I was in a conversation recently with a fellow Catholic who made the following statement:
When the mass is celebrated, there are four "actors." Christ, the Church, the Priest, the Congregation. For whom, among these four, do the elements become the Body/Blood of Christ? Who is the "us" in the "for us"?
Bread and wine do not become Christ's Body and Blood for Christ. They do become the Body/Blood for the Church, the Priest, and the Congregation - for our salvation. (They become these elements for the same reason Christ sacrificed Himself on the cross.)
I must take issue with this view. Here is how I responded:
With all due respect, I cannot agree to the premise. He says:
"When the mass is celebrated, there are four "actors." Christ, the Church, the Priest, the Congregation.""I cannot agree with this sentiment. There are no actors. There is a celebrant. The priest and there are those who are there to worship. The faithful. There is nothing more, nothing less. Why make it more complicated than it needs to be? There need be no more than two persons, a priest and one layman to have Holy Mass. Yet, you start making things immediately more difficult by including Christ as an actor? The Church as an actor? No Father, the Church is present insofar as the Church militant gathers, but the Church doesn't have an acting role. And Christ, while present in an unbloody way, is not an actor, He is the sacrifice.
He then asks:
"For whom, among these four, do the elements become the Body/Blood of Christ?"
I knew he would disagree 100% with this, but the answer is, for God, the Father. That is who the Mass is offered for. It is not offered for man. That is the change in theology which has burdened the Church. Holy Communion is not a necessity save once a year for the faithful. The sacrifice, in an unbloody way, is for God the Father. And the faithful worship God, the Father at Holy Mass while the Sacred Host is being immolated. Once the sacrifice is complete, we may share in it, through Holy Communion. But it is in our joining to God, the Father that we are able to share in that sacrificial banquet.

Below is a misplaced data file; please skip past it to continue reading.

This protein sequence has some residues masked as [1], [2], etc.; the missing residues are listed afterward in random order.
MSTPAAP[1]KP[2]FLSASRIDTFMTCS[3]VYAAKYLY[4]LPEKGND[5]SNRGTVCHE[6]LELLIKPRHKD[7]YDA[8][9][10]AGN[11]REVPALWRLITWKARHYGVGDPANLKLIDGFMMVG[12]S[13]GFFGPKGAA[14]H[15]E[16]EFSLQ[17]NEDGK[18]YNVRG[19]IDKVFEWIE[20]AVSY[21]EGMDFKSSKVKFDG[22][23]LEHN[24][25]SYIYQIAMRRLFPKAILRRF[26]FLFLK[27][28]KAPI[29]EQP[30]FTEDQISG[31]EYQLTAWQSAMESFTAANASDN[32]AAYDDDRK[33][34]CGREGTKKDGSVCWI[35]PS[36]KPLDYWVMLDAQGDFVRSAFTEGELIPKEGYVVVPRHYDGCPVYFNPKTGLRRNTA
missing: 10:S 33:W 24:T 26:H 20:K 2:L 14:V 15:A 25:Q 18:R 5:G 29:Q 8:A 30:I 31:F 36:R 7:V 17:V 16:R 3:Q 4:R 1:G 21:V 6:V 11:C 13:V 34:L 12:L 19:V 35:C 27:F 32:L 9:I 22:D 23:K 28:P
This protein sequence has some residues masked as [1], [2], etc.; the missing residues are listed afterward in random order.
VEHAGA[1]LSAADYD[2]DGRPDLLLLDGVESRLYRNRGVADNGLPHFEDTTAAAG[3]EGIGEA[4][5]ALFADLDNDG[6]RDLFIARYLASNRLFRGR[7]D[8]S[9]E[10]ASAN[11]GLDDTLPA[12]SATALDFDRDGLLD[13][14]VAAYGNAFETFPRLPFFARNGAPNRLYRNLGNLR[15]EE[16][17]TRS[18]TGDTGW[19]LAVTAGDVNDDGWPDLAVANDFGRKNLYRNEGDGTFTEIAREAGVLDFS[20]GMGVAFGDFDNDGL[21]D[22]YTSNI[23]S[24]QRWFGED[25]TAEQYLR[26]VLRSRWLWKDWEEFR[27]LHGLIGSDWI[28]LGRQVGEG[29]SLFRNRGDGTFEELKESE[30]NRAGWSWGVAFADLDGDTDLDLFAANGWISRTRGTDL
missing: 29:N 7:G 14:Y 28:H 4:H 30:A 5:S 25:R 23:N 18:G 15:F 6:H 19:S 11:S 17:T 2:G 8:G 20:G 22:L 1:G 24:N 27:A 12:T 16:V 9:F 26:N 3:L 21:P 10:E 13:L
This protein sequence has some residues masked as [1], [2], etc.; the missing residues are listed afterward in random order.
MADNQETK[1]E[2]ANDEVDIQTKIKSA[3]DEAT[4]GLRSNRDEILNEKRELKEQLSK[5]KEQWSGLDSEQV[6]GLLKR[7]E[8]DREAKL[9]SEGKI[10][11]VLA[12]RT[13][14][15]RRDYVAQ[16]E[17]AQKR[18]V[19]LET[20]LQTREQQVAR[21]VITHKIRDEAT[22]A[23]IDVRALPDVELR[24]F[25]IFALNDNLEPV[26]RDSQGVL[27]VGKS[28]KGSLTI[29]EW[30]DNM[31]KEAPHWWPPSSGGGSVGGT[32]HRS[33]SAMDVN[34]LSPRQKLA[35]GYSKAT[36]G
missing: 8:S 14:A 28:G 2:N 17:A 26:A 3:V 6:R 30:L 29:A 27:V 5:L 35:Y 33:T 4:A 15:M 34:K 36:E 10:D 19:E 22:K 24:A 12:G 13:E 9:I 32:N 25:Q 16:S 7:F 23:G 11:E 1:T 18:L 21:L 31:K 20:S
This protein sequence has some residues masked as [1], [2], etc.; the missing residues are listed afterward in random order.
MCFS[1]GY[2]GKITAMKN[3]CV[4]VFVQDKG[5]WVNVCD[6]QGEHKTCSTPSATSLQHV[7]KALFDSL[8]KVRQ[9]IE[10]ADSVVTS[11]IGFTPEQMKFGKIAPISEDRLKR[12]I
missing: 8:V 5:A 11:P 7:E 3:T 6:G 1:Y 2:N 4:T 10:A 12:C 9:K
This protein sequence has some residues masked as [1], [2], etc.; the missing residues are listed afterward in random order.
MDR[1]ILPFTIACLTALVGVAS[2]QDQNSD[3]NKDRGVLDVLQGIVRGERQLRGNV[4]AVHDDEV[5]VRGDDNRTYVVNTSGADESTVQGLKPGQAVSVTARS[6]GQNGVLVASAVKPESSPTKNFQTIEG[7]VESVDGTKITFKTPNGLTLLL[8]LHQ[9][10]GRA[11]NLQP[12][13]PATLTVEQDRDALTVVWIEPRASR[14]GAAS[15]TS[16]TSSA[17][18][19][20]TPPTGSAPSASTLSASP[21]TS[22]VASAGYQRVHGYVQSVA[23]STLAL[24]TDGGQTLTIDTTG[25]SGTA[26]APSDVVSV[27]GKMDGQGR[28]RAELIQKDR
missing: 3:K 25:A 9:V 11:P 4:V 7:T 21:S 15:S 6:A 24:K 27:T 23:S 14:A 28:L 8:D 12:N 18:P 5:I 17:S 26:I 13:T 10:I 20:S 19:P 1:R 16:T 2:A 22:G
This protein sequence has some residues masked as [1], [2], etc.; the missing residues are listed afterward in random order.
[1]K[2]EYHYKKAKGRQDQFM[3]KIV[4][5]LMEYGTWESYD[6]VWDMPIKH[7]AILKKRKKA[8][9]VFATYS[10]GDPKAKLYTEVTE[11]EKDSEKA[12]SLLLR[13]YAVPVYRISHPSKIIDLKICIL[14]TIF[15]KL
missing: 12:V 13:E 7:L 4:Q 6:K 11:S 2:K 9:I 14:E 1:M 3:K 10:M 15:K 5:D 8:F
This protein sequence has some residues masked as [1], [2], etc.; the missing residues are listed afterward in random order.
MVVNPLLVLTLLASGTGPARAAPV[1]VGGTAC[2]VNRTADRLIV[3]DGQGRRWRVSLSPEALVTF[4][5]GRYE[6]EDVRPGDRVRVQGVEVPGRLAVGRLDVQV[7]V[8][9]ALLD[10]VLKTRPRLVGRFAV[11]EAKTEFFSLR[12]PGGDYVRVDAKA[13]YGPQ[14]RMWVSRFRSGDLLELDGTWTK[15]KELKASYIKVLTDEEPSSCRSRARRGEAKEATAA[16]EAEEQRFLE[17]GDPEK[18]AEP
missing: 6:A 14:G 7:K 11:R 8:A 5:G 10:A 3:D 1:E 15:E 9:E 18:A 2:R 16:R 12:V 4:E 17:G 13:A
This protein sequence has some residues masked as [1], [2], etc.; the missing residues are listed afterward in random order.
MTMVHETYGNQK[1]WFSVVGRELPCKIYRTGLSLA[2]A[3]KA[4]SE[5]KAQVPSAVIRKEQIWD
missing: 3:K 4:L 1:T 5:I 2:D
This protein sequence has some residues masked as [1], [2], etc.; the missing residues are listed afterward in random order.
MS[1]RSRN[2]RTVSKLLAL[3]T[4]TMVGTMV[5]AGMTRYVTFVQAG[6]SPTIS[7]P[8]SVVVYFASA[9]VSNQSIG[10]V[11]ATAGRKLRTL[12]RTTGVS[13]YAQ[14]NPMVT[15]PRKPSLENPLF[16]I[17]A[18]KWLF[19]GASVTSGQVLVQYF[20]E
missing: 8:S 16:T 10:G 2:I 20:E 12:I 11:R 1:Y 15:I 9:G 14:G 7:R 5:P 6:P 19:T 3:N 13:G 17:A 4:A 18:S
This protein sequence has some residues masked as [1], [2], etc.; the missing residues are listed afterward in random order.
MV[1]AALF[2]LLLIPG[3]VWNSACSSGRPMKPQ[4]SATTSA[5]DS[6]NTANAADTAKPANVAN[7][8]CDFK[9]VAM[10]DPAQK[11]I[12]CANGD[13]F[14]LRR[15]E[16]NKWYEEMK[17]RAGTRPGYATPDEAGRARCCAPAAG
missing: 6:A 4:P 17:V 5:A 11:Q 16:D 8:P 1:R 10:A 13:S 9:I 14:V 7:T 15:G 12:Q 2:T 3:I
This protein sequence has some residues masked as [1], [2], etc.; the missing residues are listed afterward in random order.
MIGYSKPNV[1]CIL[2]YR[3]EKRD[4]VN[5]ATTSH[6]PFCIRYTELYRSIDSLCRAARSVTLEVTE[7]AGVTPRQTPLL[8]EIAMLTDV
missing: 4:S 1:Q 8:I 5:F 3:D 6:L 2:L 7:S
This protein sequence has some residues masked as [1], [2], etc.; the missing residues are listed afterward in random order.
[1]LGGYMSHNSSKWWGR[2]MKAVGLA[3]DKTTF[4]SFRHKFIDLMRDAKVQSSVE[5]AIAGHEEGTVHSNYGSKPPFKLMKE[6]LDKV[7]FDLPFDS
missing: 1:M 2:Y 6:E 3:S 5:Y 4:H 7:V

He then states:
"Bread and wine do not become Christ's Body and Blood for Christ. They do become the Body/Blood for the Church, the Priest, and the Congregation - for our salvation. (They become these elements for the same reason Christ sacrificed Himself on the cross.)"
This is true, but the re-presentation of the sacrifice at Calvary in an unbloody way is first a sacrifice to God, the Father. Why would we sacrifice something to ourselves? That makes no sense, from any sort of religious point of view.
Yes, Christ sacrificed Himself for us on the Cross. But that happened one time. He doesn't die over and over and over. The unbloody re-presentation of Calvary is a commemoration of that event, on our behalf to God, the Father.
I'll spell it out as clearly as I can. The sacrifice of the Mass is not "for us" in the manner that it is being presented. It is for God the Father. We participate in that sacrifice insofar as we worship. But, to presume that it is for us is to misunderstand the intention of the Church.
How does the Canon start again? We come to you Father....
The whole of the Canon is aimed not toward us, but toward God. Where it rightly belongs. We worship. We lay our prayers at the foot of the altar. The priest gathers those prayers and he takes them to the altar and offers them on our behalf, as he offers (celebrates) the Mass.
I can't be any clearer. Sure there are parts of the Mass where we recognize what we are doing, but the Mass is not "for us" it is "for God." If that were not the case, then there would be no need for a heavenly liturgy. Yet there is one. And the Mass is the re-presentation of that heavenly liturgy on Earth.